According to Deloitte, last year 62% of global leaders identified cyber information and security risk to be the top third-party risk. At the same time, almost half 42% of leaders believe that their third parties play a more important role than ever in driving revenue compared to three years ago. That places a tremendous amount of responsibility on third-party risk and security teams to identify, manage and mitigate risks from integrating these third parties into their IT environment.

As we approach the new year, we’ll see that organizations increasingly rely on third parties and that cyber information and security risks will expand. With this in mind, what can leaders in third-party risk and security do to improve their third-party risk management in 2024?

What is Third-Party Risk Management (TPRM)?

Third-party risk management (TPRM) is the process an organization implements to manage risks that are a result of business relationships with third parties that are integrated into their IT environment and infrastructure. These risks can be operational, cybersecurity, regulatory, financial and reputational. According to a survey from Cyber Risk Alliance, the average organization uses 88 IT third parties (including software and service providers, partners, external contractors, agencies, suppliers and vendors), and larger organizations can rely on nearly twice as many (175) third parties.

What We Saw in TPRM in 2023

Before we address the future of third-party risk management, let’s take a quick look at a few of the trends we saw this past year.

  • Increase in supply chain attacks and third-party breaches. We continued to see major digital supply chain attacks such as MOOVEit and Citrix Netscaler and third-party breaches such as Okta and Dollar Tree. Both of these types of attacks emphasized the need for greater visibility not only of their third-party ecosystem but identifying and mapping fourth, fifth and n-th parties as well.
  • Third parties can be easier to exploit than directly targeting an organization, offering cybercriminals a better opportunity. Enterprise-level companies often have the budget and resources to spend on cybersecurity solutions aimed at mitigating low-cost and common phishing, email security, social engineering and Man-in-the-Middle (MITM) attacks. Advanced third-party risk management platforms, however, are necessary to defend against attacks on third parties that may not have these types of security systems in place.
  • Understanding the criticality of your third parties and the sensitivity of data shared with them is crucial to mitigating third party risk. As supply chains increase in complexity and the number of third party risks increase, organizations must determine the importance of each vendor to their business. They can then monitor them regularly and communicate with the third party at the head of the supply chain to remediate these threats or vulnerabilities as they are identified.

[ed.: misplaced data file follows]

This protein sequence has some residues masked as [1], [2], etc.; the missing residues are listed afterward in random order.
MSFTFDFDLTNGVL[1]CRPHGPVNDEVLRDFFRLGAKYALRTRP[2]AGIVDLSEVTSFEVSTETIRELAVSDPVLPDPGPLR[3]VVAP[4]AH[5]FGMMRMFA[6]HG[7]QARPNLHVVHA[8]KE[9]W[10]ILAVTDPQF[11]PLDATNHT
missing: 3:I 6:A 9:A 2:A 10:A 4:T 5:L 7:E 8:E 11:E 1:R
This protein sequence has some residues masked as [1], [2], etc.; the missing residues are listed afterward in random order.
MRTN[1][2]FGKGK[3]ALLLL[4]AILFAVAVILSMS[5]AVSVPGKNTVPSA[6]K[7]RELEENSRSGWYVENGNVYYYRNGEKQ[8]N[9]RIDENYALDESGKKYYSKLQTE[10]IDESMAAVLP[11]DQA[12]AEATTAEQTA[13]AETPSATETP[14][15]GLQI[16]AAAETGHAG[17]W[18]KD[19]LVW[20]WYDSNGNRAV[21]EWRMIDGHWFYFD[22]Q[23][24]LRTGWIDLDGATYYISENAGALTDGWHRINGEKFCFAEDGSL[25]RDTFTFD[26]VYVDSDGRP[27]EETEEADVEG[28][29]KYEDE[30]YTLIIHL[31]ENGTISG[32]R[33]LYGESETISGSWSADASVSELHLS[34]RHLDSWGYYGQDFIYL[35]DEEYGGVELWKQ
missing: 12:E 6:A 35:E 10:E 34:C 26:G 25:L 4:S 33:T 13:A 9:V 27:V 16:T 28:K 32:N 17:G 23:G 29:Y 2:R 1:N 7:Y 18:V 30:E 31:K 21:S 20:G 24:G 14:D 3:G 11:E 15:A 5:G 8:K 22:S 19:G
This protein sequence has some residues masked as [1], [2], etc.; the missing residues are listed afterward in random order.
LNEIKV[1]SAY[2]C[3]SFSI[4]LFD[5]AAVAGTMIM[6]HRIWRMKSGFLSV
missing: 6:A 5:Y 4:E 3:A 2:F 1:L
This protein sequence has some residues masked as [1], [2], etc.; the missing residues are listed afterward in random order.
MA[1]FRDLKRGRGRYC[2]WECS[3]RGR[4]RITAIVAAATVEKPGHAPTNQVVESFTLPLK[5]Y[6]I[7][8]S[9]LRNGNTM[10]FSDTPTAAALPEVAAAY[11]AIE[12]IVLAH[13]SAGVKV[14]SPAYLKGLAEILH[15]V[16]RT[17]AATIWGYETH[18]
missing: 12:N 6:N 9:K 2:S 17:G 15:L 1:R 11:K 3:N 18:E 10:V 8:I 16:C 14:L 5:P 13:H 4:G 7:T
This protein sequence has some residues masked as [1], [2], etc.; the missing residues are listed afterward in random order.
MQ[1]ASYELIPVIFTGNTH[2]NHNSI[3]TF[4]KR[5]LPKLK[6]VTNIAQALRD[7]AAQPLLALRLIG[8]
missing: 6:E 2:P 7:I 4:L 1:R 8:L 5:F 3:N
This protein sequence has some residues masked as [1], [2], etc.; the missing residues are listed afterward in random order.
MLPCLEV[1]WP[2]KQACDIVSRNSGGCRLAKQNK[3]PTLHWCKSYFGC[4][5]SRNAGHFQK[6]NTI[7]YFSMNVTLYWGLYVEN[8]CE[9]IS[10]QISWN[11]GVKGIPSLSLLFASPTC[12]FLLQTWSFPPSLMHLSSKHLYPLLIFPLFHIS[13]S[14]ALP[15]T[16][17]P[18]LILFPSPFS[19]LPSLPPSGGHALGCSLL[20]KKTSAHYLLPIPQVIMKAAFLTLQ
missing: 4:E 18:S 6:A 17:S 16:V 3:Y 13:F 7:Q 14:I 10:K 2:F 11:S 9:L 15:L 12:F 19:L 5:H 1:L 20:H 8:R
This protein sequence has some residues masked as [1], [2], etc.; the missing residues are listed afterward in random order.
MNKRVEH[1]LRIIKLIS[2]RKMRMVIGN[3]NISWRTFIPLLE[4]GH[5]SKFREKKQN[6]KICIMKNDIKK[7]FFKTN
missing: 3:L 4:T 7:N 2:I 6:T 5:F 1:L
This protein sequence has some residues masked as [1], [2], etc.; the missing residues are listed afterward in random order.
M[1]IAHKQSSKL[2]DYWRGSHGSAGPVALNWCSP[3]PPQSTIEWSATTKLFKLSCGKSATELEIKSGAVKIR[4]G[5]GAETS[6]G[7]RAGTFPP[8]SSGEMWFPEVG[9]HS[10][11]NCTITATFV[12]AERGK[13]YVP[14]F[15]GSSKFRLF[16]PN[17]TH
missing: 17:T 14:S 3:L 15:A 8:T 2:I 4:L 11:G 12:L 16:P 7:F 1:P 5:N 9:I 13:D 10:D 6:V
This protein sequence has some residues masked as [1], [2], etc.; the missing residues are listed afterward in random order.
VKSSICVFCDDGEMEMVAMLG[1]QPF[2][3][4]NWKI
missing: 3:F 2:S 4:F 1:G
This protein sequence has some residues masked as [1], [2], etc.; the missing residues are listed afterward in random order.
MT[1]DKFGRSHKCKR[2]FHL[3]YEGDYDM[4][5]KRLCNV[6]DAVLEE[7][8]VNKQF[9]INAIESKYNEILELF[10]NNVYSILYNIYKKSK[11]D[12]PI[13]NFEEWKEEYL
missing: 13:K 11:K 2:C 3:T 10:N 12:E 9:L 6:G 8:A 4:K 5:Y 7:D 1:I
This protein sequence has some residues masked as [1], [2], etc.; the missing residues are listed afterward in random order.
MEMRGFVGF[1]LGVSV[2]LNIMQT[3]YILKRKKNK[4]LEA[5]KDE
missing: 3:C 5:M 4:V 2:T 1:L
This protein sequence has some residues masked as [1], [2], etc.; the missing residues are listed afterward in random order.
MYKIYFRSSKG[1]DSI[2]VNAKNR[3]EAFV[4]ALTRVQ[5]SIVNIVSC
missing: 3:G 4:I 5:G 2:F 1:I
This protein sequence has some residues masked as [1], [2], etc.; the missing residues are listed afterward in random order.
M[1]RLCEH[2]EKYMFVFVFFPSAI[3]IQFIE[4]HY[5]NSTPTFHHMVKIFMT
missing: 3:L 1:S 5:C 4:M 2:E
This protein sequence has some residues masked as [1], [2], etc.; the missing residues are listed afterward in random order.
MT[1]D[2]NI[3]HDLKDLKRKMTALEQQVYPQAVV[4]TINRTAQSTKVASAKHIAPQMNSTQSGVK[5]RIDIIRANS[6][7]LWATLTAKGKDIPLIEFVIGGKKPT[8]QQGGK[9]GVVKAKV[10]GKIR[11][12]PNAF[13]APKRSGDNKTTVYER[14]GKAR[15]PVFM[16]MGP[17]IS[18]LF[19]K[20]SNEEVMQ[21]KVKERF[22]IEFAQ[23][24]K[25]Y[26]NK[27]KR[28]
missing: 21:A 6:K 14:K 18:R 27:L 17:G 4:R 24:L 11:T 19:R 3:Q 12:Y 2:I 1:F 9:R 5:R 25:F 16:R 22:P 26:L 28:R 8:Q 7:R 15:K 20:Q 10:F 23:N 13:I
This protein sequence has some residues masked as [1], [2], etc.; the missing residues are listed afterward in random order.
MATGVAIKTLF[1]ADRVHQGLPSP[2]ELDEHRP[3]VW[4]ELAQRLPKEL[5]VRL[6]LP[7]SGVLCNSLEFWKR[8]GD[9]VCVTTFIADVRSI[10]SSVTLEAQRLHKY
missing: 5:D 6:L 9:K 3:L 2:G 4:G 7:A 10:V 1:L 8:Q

Now that we’ve reviewed the trends in TPRM of the past year, what are the TPRM security risks we should be aware of in 2024? Here are a few of the trends that third-party risk and security teams will need to stay on top of and learn to communicate how impacts the company’s business goals.

1. Increasing use of artificial intelligence (AI)

We will witness artificial intelligence continue to be a double-edged sword in terms of security in 2024. On the one hand, AI-powered third-party risk platforms can assist in enabling organizations to scale their third-party management by improving the accuracy of risk assessments. For example, it can accelerate the process of completing and evaluating cybersecurity questionnaires through AI-generated answers based on past similar questionnaires and AI-powered validation of answers by cross-referencing them with vendor documents. It can also use AI to map the digital supply chain and identify the KEVs, CEVs and vulnerabilities relevant to each party so that organizations can prioritize and remediate against risk more efficiently.

At the same time, however, AI poses continued risks to security risks to organizations when used by an organization’s third party.

These risks include:

  • Data privacy and control. Training models based on personal information of customers, source code and intellectual property (IP) information risks being leaked. Biased data samples, misinformation and “hallucinations” result in inaccurate responses that hurt an organization’s reputation and damage user trust. Forrester predicts that in 2024, a third-party application will be fined for compromising the personal data of its customers. Companies integrating these third-party applications should consider how their combined lack of resources and knowledge of mitigating risks make them attractive targets to attackers.
  • Security. Polymorphic attacks can be used to send convincing, well-written phishing emails to customers at scale, changing the text just enough to evade phishing detectors. Other techniques such as prompt engineering and indirect injection from training data direct an AI to act maliciously. For example, users can create prompts that direct AI to reveal sensitive information and generate misinformation or code that can be used to launch a cyberattack. Indirect injection from training data can embed malicious instructions or data from sources the AI ingests or insert malicious content into the training data itself.
  • Supply chain risks. As suppliers adapt AI too, often even faster than your organization, attack surfaces expand without being aware of the third, fourth, fifth and n-th parties in the expanded digital supply chain, the risks they pose and the level of criticality each business relationship has with your organization. This makes it increasingly challenging to meet compliance and regulations that are related to third-party risk management.

2. Emphasis on cloud-first strategies

As companies rush to increase the digital transformation of their businesses and their attack surface increases, they lose the control they used to have when these applications were on-premise. This is particularly true with regard to their data security. Many cloud infrastructure systems, such as AWS, operate on a shared responsibility model. Amazon takes responsibility for the physical security of their infrastructure, but the responsibility for software updates, configurations and data security remains in the hands of the SaaS providers hosting on AWS. When a company outsources a service to a SaaS payment service, for example, and that payment service uses a cloud provider such as AWS to host your company’s data, the company can’t make any assumptions about the security practices the SaaS service has in place to protect itself against data breaches or other types of attacks.